Furthermore, the hosting of decentralized exchanges is distributed through nodes meaning that there is no risk of server downtime.
Of course, there is always a downside and this case is no exception. Centralized exchanges are extremely popular for many reasons.
Some decentralized exchanges like Bitsquare require users to be online in order for an order to be listed and for the trade to take place, requiring users to perform certain actions like signaling that a payment was received.
Trading features like margin trading, lending and stop loss are currently not available in the decentralized model as they only allow the basic exchange of currency for a predetermined value.
While there is still a long way to go in order to build fully functional and convenient decentralized exchanges, there are several projects that have brought us the basic functions and an alternative way to trade currencies while keeping our funds safe from hacks, inside thefts and faulty business models.
Bitsquare: Bitsquare is a decentralized open-source exchange that allows users to buy and sell Bitcoin for cryptocurrencies and national currencies without the need to entrust funds to third-party or middleman, meaning that the transactions occur directly between the buyer and seller. Bitsquare relies on a decentralized multi-signature escrow system to ensure that all trades are carried out honestly.
Click here to see Bitsquare reviews and features on CryptoCompare. We are also preparing a "How to use Bitsquare" guide that will be released soon!
Bitshares & Openledger: Bitshares is a crypto platform with its own native currency, Bitshares (BTS). Using the Bitshares platform, users can trade BTS, Market Pegged Assets (a crypto asset pegged to another currency or commodity that always has 100% or more of its value backed by the BitShares core currency, to which they can be converted at any time) and User Issued Assets (assets that can be issued by anyone to represent shares, commodities, currencies and so on). Openledger is the Web-based version of Bitshares, running on the same underlying blockchain.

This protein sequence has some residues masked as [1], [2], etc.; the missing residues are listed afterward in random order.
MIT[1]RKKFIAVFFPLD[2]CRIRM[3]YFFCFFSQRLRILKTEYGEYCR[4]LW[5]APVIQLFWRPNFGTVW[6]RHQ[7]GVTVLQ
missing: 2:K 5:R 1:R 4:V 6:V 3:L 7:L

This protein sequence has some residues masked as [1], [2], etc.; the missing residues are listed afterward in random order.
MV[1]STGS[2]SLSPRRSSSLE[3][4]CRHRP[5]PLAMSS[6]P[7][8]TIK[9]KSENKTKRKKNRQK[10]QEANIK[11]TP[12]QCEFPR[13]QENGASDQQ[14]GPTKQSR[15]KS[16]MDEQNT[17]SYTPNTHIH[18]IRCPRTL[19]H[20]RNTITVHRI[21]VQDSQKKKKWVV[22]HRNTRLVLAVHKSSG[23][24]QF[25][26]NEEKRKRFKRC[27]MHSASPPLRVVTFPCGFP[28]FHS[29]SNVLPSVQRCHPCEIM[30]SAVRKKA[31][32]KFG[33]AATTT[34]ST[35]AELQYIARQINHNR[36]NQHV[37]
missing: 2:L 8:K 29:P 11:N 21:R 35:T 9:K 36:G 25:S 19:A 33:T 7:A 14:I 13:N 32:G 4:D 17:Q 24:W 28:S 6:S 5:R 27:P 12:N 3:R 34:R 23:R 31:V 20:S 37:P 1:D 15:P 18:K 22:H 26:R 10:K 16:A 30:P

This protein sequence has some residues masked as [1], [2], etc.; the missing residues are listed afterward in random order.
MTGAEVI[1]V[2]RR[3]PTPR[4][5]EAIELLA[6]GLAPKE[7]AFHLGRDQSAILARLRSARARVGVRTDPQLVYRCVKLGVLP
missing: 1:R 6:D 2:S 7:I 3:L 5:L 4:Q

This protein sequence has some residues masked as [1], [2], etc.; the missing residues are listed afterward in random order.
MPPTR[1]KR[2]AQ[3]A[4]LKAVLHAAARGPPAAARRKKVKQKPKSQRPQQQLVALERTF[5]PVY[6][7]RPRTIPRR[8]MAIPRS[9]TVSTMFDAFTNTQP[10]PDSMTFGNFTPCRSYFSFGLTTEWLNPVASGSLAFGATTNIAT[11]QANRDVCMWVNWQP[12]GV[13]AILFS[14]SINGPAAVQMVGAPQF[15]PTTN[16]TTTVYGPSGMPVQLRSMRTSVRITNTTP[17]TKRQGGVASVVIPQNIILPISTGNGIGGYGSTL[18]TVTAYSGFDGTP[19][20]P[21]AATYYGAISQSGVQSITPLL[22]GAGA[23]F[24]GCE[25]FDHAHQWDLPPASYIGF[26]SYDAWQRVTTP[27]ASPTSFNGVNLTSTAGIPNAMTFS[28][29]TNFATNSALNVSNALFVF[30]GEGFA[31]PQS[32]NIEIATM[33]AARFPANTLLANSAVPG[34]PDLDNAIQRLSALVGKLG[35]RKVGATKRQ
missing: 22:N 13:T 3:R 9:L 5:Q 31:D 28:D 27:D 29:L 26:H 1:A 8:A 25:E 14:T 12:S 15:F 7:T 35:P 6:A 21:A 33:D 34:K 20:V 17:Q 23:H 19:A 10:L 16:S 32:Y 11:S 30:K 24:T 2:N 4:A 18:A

NXT: Nxt is a crypto platform (one of the first crypto 2.0 projects) that allows users to issue and trade assets. These assets, however, can only be exchanged for the coin NXTand not for other cryptocurrencies. Asset-to-asset exchange is also not possible.
CounterParty DEX: CounterParty (XCP) is a meta-coin smart contract layer that embeds data into regular Bitcoin transactions. It allows anyone to issue assets or tokens inside of the Bitcoin blockchain. When trading assets for other assets, the Counterparty protocol acts as a decentralized escrow service that holds the funds until the orders are matched. When trading an asset for Bitcoin, the asset is held in escrow and the other user must make a manual bitcoin payment using the Counterparty wallet.
New decentralized exchanges are currently being developed to provide us with the advanced features and ease of use that we so desire. Among these are the Waves Asset Exchange, one that will allow users to trade assets (including asset-to-asset exchange), fiat tokens, and cryptocurrencies. The EasyDEX exchange will allow users to trade cryptocurrencies directly without resorting to proxy tokens, while the PAX (Pegged Asset Exchange), also being developed by the SuperNET and Komodo teams, allows users to exchange national currency assets with the privacy that zero-knowledge proofs provide.
Through the efforts made in the past and the ones being made now, we can see the overwhelming need for decentralized services that allow users to be in charge of their money.